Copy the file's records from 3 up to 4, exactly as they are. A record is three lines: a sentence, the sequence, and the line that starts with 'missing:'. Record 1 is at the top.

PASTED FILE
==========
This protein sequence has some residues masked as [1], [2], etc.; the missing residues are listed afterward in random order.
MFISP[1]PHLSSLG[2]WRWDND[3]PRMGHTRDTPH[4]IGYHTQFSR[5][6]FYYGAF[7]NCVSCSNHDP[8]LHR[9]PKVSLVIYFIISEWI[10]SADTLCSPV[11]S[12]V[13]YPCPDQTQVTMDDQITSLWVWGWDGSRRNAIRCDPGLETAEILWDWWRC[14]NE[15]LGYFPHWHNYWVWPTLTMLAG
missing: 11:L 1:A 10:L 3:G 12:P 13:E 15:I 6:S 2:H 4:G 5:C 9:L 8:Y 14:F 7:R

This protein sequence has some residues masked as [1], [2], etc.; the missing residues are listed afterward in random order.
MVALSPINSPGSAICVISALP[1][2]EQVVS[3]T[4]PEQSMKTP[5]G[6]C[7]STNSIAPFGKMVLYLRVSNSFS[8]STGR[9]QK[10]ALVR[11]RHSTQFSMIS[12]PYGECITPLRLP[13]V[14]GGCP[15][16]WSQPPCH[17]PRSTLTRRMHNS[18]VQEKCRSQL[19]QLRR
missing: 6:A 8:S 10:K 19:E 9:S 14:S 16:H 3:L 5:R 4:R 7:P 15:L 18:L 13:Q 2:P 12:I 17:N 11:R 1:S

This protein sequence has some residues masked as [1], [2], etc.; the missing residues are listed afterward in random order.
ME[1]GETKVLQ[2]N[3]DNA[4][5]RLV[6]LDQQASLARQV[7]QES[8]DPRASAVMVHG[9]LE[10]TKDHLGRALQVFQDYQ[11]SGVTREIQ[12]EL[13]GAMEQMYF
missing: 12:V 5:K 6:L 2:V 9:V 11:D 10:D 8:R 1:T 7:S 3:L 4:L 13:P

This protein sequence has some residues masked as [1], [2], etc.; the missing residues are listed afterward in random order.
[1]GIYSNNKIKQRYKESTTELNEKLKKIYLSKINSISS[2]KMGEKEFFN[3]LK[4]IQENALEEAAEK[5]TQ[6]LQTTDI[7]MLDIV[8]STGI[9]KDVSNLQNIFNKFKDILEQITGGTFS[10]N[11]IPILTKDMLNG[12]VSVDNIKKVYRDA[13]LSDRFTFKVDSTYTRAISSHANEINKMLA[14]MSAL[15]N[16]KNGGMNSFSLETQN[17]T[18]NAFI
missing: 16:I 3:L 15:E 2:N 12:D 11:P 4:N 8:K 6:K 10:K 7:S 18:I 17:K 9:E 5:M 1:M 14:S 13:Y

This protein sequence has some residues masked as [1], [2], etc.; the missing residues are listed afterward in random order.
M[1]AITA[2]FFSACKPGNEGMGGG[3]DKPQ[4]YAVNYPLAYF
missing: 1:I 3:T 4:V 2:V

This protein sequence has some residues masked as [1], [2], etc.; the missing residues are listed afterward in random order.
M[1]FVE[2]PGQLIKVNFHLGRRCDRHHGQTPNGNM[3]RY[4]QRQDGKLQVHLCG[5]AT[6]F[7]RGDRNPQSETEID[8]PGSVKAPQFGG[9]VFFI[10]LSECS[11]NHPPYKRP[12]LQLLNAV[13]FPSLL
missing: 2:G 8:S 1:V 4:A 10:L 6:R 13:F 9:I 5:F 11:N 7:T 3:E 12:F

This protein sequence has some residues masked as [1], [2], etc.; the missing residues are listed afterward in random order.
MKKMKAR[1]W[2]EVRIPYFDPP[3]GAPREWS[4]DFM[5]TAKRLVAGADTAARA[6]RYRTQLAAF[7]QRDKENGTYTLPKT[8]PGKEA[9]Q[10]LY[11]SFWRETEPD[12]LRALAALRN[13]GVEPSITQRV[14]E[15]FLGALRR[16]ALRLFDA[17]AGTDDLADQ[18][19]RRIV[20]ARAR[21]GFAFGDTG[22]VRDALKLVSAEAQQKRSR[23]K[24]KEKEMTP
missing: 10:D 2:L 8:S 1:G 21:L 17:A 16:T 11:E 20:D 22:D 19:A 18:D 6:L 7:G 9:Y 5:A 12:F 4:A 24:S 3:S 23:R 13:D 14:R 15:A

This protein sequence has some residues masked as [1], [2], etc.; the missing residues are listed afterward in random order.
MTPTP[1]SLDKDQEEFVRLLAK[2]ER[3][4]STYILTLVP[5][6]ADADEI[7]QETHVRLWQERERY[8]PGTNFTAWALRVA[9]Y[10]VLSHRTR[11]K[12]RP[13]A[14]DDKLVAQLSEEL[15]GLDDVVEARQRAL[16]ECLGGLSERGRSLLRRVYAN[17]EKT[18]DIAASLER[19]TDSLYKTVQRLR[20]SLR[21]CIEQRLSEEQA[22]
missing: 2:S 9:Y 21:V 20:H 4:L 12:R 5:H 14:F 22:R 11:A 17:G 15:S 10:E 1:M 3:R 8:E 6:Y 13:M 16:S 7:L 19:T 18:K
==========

This protein sequence has some residues masked as [1], [2], etc.; the missing residues are listed afterward in random order.
ME[1]GETKVLQ[2]N[3]DNA[4][5]RLV[6]LDQQASLARQV[7]QES[8]DPRASAVMVHG[9]LE[10]TKDHLGRALQVFQDYQ[11]SGVTREIQ[12]EL[13]GAMEQMYF
missing: 12:V 5:K 6:L 2:V 9:V 11:D 10:D 8:R 1:T 7:S 3:L 4:L 13:P

This protein sequence has some residues masked as [1], [2], etc.; the missing residues are listed afterward in random order.
[1]GIYSNNKIKQRYKESTTELNEKLKKIYLSKINSISS[2]KMGEKEFFN[3]LK[4]IQENALEEAAEK[5]TQ[6]LQTTDI[7]MLDIV[8]STGI[9]KDVSNLQNIFNKFKDILEQITGGTFS[10]N[11]IPILTKDMLNG[12]VSVDNIKKVYRDA[13]LSDRFTFKVDSTYTRAISSHANEINKMLA[14]MSAL[15]N[16]KNGGMNSFSLETQN[17]T[18]NAFI
missing: 16:I 3:L 15:E 2:N 12:D 11:P 4:N 8:K 6:K 10:K 7:S 18:I 17:K 9:E 5:M 1:M 14:S 13:Y